Weird is about the redemptive power of family. At the moment of their births the Weird children were given a blessing, a special power by their grandmother. As time passed the blessings seemed more of a cures than a blessing. The children call it a “blursing.” Lucy never gets lost, Abba never loses hope, Richard is programmed to keep himself safe from harm, Kent is able to defend himself from all threats, and Angie always forgives. On her death bed the grandmother, who the children nicknamed, The Shark, predicated the exact time of her death and stated that if all the children were present that the curses would be lifted. What follows is a madcap race to gather all the sibling and convince them to come for the good of all. The children have been on their own since their father died in a car crash, the body was never found, and the mother slipped into a kind of madness at the loss of her husband.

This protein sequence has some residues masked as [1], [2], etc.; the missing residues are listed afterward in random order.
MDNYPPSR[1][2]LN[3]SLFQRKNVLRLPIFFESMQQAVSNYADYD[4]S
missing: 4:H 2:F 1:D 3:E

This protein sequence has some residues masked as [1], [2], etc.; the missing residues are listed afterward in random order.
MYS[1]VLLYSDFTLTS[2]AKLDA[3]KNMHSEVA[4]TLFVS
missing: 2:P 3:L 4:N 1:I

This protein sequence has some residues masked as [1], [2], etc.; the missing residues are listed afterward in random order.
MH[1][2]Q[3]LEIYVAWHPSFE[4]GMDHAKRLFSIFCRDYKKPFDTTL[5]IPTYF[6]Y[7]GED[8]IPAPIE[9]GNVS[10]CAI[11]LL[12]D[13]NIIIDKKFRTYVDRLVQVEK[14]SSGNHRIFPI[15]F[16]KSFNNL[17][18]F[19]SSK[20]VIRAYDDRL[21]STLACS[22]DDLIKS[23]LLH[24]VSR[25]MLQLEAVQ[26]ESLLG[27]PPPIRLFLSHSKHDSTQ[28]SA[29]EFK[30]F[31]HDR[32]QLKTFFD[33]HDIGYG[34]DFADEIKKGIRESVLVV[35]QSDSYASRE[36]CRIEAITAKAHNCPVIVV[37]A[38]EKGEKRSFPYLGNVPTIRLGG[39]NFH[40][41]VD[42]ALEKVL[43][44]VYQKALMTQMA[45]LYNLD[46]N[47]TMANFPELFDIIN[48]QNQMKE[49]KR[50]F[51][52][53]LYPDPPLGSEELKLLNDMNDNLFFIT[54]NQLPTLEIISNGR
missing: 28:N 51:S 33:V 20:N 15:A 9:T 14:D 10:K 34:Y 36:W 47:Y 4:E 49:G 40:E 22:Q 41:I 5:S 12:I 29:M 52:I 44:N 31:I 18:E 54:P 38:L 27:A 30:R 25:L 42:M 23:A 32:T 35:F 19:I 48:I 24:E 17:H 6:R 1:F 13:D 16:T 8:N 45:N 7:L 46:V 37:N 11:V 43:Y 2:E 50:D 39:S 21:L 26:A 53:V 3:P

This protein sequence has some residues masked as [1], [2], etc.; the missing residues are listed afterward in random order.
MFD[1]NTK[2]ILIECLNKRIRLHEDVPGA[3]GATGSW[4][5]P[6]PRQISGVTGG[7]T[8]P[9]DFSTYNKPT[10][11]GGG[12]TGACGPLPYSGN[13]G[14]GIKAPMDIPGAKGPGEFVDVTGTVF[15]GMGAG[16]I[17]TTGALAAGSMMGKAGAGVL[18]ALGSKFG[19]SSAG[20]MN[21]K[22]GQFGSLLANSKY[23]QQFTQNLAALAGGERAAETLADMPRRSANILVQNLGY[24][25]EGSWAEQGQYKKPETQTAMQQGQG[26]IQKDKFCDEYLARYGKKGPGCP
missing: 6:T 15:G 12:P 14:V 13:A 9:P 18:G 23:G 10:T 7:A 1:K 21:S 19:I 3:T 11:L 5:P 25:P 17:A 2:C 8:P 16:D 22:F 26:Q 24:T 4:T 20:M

“It became clear to her that the only thing powerful enough to transform people into brothers and sisters and and mothers and fathers, is the ability to forgive each other. That what really gets handed down from generation to generation isn’t blood or history but the will to forgive.”